And at a barbershop,some illegal gambling got outta hand and one player decided to settle up with the house by shooting 10 people,killing two. The new police chief seems rather lost in trying to gain any direction in which to try and slow things down. I think the only thing that may slow things down is the weather. Generally here in Detroit,the colder the weather,the less static because no wants to go out and be cold in committing a crime. Summer means warmer weather and more restless youths that can acquire a gun and get into trouble.
  But a glimmer of hope does beckon for the future,former police chief Warren Evans is gearing up for a run as County Executive for the county I live in,Wayne. I think he will be a force to be reckoned with,just as he was as police chief.

   Been watching the ACA stumble out of the gate with the website crashing and the White House not seeing that the insurance companies would be dropping millions out folks. This is the second major misstep the Obama WH has committed in rolling out this reform,the first allowing employers to abuse the intent of reform to gut the hours of a part-time employee to 29 hours or less and not taking any steps to correct it.

18 Nov

1:49 am

Listening to a massive storm tearing through our town. Last week we had our first snow and today feels like April with a spring like storm bring rain,high winds and over 80 tornadoes down south. I heard there was a tornado in Ann Arbor and a huge gust of wind hit Ypsilanti at 70 mph. As I am typing this,I can hear the wind and rain bounce off the house,our large tree on the NW corner of house...its branches are scrapping the siding. So far,we have done pretty well in terms of not losing power as so many have had the bad luck of doing so. Paladin is curled up on his fleece blanket on the floor.
Incredible home video of a couple whose house was hit by a tornado. You gotta love this dude,he sees his house is all done but he is talking how he hopes his neighbors are alright. We all should be so lucky to have him as a neighbor.

22 Nov

5:34 pm

As you can see,this is a rolling blog as I have been feeling pretty hollow as of late. The holidays are in full swing now. Our store has its live Christmas trees in stock and yes,someone bought one even as we were rolling them out. I saw actress Shanna Moakler posted a picture of her tree already up and raring to go...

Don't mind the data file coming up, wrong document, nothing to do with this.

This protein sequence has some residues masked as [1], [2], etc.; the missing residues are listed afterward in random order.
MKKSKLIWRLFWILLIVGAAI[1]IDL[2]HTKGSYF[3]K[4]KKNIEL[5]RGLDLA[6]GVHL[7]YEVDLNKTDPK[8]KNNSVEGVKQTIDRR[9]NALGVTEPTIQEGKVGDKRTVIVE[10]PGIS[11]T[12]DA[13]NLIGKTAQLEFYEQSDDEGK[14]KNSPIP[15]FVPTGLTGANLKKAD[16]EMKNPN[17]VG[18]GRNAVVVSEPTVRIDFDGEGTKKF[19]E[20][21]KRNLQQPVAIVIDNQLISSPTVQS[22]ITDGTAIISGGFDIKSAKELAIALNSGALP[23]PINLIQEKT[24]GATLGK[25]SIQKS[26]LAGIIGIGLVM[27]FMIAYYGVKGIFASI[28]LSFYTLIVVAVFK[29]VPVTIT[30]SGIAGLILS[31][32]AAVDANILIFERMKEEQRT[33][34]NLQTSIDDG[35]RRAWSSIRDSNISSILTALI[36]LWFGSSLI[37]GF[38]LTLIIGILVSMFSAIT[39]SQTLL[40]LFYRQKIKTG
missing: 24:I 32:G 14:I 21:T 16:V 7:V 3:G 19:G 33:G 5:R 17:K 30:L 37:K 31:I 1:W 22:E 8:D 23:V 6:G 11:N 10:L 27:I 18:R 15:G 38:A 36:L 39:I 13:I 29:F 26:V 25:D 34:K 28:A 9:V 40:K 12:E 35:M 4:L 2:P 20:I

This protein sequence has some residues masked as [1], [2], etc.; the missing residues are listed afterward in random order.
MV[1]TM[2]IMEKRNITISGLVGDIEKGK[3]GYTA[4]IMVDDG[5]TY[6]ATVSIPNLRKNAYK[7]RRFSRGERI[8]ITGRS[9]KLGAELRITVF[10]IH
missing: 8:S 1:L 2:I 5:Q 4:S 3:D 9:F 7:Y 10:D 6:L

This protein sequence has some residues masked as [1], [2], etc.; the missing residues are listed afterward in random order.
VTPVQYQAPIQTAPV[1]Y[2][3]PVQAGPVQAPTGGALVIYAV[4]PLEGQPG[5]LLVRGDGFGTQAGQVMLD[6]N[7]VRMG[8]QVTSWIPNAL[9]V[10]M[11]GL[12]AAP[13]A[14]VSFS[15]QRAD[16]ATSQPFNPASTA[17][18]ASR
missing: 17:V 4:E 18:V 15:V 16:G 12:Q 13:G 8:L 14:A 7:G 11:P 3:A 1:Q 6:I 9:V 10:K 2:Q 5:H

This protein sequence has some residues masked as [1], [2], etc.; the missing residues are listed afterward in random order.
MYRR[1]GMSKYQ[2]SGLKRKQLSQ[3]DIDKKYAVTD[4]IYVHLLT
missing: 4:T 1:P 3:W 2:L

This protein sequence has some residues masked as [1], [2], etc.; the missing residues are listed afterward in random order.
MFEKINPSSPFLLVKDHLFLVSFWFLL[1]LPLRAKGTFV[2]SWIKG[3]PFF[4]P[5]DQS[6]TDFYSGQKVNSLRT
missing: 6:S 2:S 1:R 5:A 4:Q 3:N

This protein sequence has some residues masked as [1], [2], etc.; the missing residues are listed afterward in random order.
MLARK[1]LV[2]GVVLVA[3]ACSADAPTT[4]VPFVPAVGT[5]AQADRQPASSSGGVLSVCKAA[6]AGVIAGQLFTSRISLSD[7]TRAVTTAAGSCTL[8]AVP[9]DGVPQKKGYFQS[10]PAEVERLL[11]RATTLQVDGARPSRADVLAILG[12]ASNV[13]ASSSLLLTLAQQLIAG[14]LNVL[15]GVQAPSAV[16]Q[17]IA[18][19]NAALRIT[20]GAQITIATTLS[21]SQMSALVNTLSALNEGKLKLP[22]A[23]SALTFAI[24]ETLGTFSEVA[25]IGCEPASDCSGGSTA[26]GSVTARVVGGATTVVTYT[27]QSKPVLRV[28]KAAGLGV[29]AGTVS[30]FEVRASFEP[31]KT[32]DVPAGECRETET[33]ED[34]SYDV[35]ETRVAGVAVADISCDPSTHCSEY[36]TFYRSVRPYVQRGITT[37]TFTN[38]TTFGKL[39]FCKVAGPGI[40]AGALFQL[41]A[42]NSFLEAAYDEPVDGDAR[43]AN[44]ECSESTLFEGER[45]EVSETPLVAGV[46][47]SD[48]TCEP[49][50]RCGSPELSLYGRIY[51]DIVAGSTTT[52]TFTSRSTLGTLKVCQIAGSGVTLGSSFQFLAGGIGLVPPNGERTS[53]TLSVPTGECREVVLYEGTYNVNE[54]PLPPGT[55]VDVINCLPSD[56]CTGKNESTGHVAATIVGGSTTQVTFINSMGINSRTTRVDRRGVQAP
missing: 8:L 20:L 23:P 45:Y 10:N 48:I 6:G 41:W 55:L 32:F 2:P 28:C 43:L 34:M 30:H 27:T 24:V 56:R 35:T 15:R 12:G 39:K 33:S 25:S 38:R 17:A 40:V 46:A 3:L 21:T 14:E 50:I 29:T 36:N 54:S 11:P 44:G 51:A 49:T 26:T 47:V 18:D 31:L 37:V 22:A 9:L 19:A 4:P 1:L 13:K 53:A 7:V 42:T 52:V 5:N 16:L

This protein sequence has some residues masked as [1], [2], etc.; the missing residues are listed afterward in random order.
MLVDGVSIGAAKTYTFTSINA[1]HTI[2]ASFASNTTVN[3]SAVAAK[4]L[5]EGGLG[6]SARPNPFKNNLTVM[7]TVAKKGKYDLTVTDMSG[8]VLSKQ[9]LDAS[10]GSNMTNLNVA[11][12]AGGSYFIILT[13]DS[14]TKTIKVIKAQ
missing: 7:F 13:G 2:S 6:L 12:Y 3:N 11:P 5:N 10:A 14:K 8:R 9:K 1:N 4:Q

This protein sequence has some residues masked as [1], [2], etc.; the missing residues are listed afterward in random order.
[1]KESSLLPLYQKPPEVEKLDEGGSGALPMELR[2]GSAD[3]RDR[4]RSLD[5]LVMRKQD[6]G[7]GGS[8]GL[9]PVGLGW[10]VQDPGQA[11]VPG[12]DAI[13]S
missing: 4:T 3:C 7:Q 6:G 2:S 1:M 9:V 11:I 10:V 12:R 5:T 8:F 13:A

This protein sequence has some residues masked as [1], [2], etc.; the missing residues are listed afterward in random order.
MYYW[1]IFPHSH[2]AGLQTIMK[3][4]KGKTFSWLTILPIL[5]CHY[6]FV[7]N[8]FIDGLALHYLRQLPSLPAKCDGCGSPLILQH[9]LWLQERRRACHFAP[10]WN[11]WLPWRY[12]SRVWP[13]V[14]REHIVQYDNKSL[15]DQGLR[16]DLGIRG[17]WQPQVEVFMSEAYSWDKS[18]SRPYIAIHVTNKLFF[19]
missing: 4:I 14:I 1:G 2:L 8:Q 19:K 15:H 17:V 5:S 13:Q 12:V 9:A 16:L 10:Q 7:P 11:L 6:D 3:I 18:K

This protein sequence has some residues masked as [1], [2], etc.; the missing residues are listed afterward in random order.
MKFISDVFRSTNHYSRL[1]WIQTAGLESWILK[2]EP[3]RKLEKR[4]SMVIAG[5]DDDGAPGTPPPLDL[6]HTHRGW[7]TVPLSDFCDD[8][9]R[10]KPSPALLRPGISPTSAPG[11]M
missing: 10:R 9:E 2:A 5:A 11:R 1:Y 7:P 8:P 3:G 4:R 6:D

I am staying quiet this day. I was kindly invited to several places but I just am in no mood to give thanks this year. I know...selfish and self-centered but I couldn't really give a damn what others think. Right now,I am just trying to make it through this period of the year.
  The lack of activity on my part is starting to be felt. I have so many good intentions but again,just as in June,once I get home...I am done. I check Paladin's bowl and his litterbox,fix dinner (thanks Barb!) and just retreat within myself. I think about our past Thanksgivings,what we did,what we ate and who came over. I thought maybe I would host a orphan's night for some of my co-workers but maybe next year.
  My insomnia is wicked and is getting worse,twice this week,I was up until 6 am...and I had went to bed at 10 pm both nights!!I even read a book...I finally got a Jack Reacher novel that my dad has highly recommended. I saw clips of the movie on YouTube,the character looks pretty bad-ass as portrayed by Tom Cruise.

  As I started reading the book,I got a sense of deja vu even though it was my first time reading any Reacher books. It wasn't until I came across a bar fight scene in the book that I figured I was reading the novel they based the movie on. When I went back to look at the fight scene,it clicked...that Tom Cruise was 6 inches too short and about 80 pounds too light compared to Jack Reacher in the book.

  Nonetheless,its a good fast read and I will have to tell my pops that he picked out a good writer.
Normally when I read,it tires me out and helps me sleep...but when I found myself halfway through the book,wide awake,I knew I was in trouble.
 My phone has too answering answering machine that comes on when I am not home and a one that kicks in when I'm on the phone. Last week,I decided to check out those messages and clean the box out.